“An Equal Amount is Better than More”

Diodorus Siculus, History 9.12

“There is also the story that when the people of Mitylene allowed Pittacus to have half the land over which he fought in single combat, he would not take it. Instead, he assigned an equal portion to each man, saying that an “equal amount is greater than more”. For, since he took the measure of what was greater by fairness not by profit, he judged wisely. He believed that fame and safety would follow equality while gossip and fear followed greed, and they would have quickly reclaimed his gift.”

12. Ὅτι τῶν Μιτυληναίων διδόντων τῷ Πιττακῷ τῆς χώρας ὑπὲρ ἧς ἐμονομάχησε τὴν ἡμίσειαν οὐκ ἐδέξατο, συνέταξε δὲ ἑκάστῳ κληρῶσαι τὸ ἴσον, ἐπιφθεγξάμενος ὡς τὸ ἴσον ἐστὶ τοῦ πλείονος πλεῖον. μετρῶν γὰρ ἐπιεικείᾳ τὸ πλεῖον, οὐ κέρδει, σοφῶς ἐγίνωσκεν· τῇ μὲν γὰρ ἰσότητι δόξαν καὶ ἀσφάλειαν ἀκολουθήσειν, τῇ δὲ πλεονεξίᾳ βλασφημίαν καὶ φόβον, δι᾿ ὧν ταχέως ἂν αὐτοῦ τὴν δωρεὰν ἀφείλαντο.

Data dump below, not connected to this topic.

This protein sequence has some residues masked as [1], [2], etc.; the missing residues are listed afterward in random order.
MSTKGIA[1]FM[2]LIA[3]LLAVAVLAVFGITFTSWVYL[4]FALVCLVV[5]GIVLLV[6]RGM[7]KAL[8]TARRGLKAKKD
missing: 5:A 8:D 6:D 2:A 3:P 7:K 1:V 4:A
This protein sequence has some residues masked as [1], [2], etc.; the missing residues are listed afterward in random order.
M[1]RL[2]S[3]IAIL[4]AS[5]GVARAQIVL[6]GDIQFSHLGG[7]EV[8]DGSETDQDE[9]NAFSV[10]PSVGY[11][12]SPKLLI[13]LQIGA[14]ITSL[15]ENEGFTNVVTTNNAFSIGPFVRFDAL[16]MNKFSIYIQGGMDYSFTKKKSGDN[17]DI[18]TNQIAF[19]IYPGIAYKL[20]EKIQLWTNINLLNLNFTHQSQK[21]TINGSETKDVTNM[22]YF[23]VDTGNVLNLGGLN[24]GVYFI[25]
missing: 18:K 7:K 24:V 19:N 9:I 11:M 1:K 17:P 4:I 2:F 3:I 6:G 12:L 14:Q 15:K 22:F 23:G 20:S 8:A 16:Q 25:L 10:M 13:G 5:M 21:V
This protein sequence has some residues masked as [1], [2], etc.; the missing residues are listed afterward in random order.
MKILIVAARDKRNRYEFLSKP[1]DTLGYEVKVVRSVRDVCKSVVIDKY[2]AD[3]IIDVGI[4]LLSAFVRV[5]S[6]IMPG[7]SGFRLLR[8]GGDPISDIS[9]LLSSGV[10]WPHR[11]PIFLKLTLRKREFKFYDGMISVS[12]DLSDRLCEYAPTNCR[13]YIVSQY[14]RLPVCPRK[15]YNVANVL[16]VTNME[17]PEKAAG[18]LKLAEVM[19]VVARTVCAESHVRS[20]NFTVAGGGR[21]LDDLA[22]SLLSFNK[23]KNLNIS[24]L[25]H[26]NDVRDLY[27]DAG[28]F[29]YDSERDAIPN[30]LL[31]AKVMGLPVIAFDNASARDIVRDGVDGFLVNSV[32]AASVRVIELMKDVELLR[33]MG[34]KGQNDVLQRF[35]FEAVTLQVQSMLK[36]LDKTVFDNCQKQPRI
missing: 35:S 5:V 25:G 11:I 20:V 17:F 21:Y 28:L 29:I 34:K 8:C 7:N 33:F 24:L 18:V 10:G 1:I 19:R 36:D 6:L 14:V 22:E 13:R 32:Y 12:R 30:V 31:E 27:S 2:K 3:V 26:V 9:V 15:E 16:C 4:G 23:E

Cf. Diogenes Laertius, Lives of the Philosophers 1.75

“Then, the Mityleneans honored Pittakos powerfully and gave the rule of the state to him alone. During the ten years he held power, he also corrected the constitution and then surrendered power even though he lived ten years more. The Mityleneans gave him some land, but he donated it as sacred. The plot is called after his name even today. Sôsicrates says that he cut off a little bit for himself, saying that “half is greater than the whole.”

[75] Τότε δ᾽ οὖν τὸν Πιττακὸν ἰσχυρῶς ἐτίμησαν οἱ Μυτιληναῖοι, καὶ τὴν ἀρχὴν ἐνεχείρισαν αὐτῷ. ὁ δὲ δέκα ἔτη κατασχὼν καὶ εἰς τάξιν ἀγαγὼν τὸ πολίτευμα, κατέθετο τὴν ἀρχήν, καὶ δέκα ἐπεβίω ἄλλα. καὶ χώραν αὐτῷ ἀπένειμαν οἱ Μυτιληναῖοι: ὁ δὲ ἱερὰν ἀνῆκεν, ἥτις νῦν Πιττάκειος καλεῖται. Σωσικράτης δέ φησιν ὅτι ὀλίγον ἀποτεμόμενος ἔφη τὸ ἥμισυ τοῦ παντὸς πλεῖον εἶναι.